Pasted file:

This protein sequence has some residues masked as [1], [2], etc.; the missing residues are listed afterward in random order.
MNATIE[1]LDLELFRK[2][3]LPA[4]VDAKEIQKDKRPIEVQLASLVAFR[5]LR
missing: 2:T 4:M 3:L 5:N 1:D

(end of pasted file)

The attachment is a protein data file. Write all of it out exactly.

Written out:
This protein sequence has some residues masked as [1], [2], etc.; the missing residues are listed afterward in random order.
MNATIE[1]LDLELFRK[2][3]LPA[4]VDAKEIQKDKRPIEVQLASLVAFR[5]LR
missing: 2:T 4:M 3:L 5:N 1:D